“We want to show the superb quality of these trucks. They are efficient vehicles that also bring us closer to a solution for sustainable transportation,” says Lars Mårtensson, Environmental Director at Volvo Trucks.
Sales of hybrid and methane-diesel trucks got under way this spring on selected markets, while bio-DME (dimethyl ether) is a next-generation fuel that is currently undergoing field tests. The journalists have the opportunity to test the trucks’ performance and driveability on roads that reflect the traffic situations experienced by customers in their daily operations. On http://www.youtube.com/watch?v=iHqfsJWXDHI there is a film from one such test drive.
The Volvo FE Hybrid, which is designed primarily for urban distribution and refuse collection operations, is therefore being test driven along a route characterised by frequent stops and starts.
¬“I’m very impressed. This is the first time I’ve driven a 20 tonne truck that ran totally silently for more than a kilometre. It’s really fascinating, I’ve never experienced anything like it,” says Fabian Schmid from Swiss magazine Strassentransport.
Gas-powered trucks for regional transports
Unlike the company’s electric hybrid, the Volvo FM MethaneDiesel and DME trucks are built for longer-distance regional operations, making them unique among gas-powered trucks.
“From the driver’s viewpoint, I see no disadvantages with methane-diesel,” says Ralf Becker from German magazine Lastauto Omnibus as he puts the vehicle through its paces. “The truck is fully loaded, it weighs almost 40 tonnes, yet there’s no difference to driving a conventional diesel. It’s as comfortable as any other Volvo truck,” he continues.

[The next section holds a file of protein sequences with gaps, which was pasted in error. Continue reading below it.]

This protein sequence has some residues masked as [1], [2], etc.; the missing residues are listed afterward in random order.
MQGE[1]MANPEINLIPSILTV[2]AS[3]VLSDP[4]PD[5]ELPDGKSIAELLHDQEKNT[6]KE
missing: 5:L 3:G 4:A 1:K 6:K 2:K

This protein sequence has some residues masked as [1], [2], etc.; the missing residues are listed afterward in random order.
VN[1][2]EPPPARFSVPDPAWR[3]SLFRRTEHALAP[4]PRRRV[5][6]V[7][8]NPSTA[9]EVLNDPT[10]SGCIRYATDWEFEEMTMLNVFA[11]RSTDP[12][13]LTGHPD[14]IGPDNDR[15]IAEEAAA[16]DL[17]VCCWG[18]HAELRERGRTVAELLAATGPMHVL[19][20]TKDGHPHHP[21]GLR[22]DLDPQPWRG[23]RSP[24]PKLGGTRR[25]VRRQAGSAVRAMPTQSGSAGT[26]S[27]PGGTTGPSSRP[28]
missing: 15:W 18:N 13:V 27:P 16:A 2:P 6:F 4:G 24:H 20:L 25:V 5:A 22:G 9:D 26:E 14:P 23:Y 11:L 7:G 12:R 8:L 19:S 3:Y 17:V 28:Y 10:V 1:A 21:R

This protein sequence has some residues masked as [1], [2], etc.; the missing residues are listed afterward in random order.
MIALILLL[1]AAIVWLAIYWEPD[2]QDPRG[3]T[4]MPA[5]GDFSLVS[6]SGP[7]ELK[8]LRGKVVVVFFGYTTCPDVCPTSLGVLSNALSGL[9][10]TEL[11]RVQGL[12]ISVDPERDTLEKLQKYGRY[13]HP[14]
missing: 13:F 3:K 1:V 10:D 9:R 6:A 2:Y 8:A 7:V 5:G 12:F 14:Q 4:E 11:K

Alternative drivelines crucial for the future
Despite the new environmentally optimised trucks’ excellent performance, a number of challenges still remain: the hybrid’s battery technology has further improvement potential, better distribution and more refuelling stations are essential for liquid methane gas, and it is necessary to implement large-scale production of bio-DME.
“It’s important, both for us as a company and for other actors throughout the world, to lobby on behalf of alternative fuels and to come up with more solutions that reduce the impact of transport on the climate. This is a crucial issue for an environmentally sustainable society,” relates Lars Mårtensson.
Facts: alternative drivelines
Volvo FM MethaneDiesel
▪ A gas-powered truck tailored for regional distribution and with potential for long-haul operations
▪ With biogas, it can reduce carbon dioxide emissions by up to 70 percent compared with a conventional diesel engine, or by up to 10 percent when running on natural gas.
▪ Launched in spring 2011, sales will start in Sweden, the Netherlands and Britain, countries that have the best-developed infrastructure for liquid methane gas.
Volvo FE Hybrid
▪ A heavy hybrid truck for urban distribution and refuse operations.
▪ Cuts fuel consumption and carbon dioxide emissions by between 15 and 20 percent, in the refuse sector by up to 30 percent if fitted with an electric refuse compactor.
▪ On the move, the battery is recharged every time the vehicle is braked.
▪ Launched in spring 2011 and will be sold in Sweden, Norway, Finland, Denmark, Britain, France, Germany, Austria, Switzerland, Italy, the Netherlands, Belgium and Luxemburg.
Volvo FH DME
▪ With bio-DME, carbon dioxide emissions are 95% lower than with diesel
▪ Bio-DME is produced from biomass, for instance from the by-products of the paper manufacturing industry.
▪ Field tests with ten modified Volvo FH trucks are currently under way.
Link to images: http://icp.llr.se/CumulusE_Z/VTC_ImageGallery/Login2.jsp?assets=T2011_1188;T2011_1189;T2011_1190;T2011_1191;T2011_1192;T2011_1193.tif
June 23, 2011
For further information, please contact:
Per Nilsson, Media Relations Europe, phone +46 31 323 3349, e-mail firstname.lastname@example.org